In Scotland, A Curriculum for Excellence [Curriculum Review Group. 2004. A curriculum for excellence. http://www.scotland.gov.uk/Publications/2004/11/20178/45862 (accessed January 6, 2010).] is being implemented in every school from August 2010. This gives teachers greater responsibility, flexibility and professional autonomy when planning and delivering the curriculum. A Curriculum for Excellence is the major priority in every school’s Improvement Plan, and schools should be adopting teaching, learning and assessment strategies that support the four capacities of A Curriculum for Excellence (successful learners, confident individuals, responsible citizens, effective communicators). The Curriculum for Excellence describes experiences and outcomes for children's learning in ways that will support a more active and integrated approach to teaching and learning within the curriculum. This article reports on one infant teacher’s attempt to plan and implement a programme of study for the social studies topic ‘The Zoo’, adopting an active and integrated approach to teaching and learning for her Primary 2 class (children aged 5–6 years). Dealing with children of 5–6 years requires a varied methodological approach. The approaches involved questionnaires to parents, observations of pupil involvement in lessons and focus group interviews with pupils. There was a strict ethical approach taken, which involved both parental and pupil consent as well as allowing pupils to opt out at any time.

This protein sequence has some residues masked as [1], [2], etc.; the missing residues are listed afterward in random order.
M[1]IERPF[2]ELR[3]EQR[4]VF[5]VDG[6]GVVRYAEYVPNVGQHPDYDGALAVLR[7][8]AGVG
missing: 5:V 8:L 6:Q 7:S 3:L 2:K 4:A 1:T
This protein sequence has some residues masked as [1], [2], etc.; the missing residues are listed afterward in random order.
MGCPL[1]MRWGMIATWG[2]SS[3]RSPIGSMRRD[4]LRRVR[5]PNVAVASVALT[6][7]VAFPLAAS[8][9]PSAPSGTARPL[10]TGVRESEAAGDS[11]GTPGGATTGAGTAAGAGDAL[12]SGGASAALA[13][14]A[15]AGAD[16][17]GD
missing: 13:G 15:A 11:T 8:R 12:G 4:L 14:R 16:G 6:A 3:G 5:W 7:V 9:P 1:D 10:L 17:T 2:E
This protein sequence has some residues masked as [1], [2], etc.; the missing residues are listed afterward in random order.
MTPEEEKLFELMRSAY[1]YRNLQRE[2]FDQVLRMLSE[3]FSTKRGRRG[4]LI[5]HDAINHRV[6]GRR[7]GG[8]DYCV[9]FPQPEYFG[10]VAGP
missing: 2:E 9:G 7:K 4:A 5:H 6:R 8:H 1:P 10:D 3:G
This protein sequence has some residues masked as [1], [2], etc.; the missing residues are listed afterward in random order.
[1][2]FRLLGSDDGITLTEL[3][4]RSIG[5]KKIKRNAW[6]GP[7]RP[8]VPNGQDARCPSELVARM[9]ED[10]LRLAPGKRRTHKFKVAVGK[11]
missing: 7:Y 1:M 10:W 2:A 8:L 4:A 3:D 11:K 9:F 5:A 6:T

- integrated active learning
- action research
Maitles, H., & McAlpine, C. (2012). ‘I've adopted a tiger’: enhancing teaching and learning with infants through an active and integrated approach. Education 3-13, 40(5), 515-531. https://doi.org/10.1080/03004279.2010.550587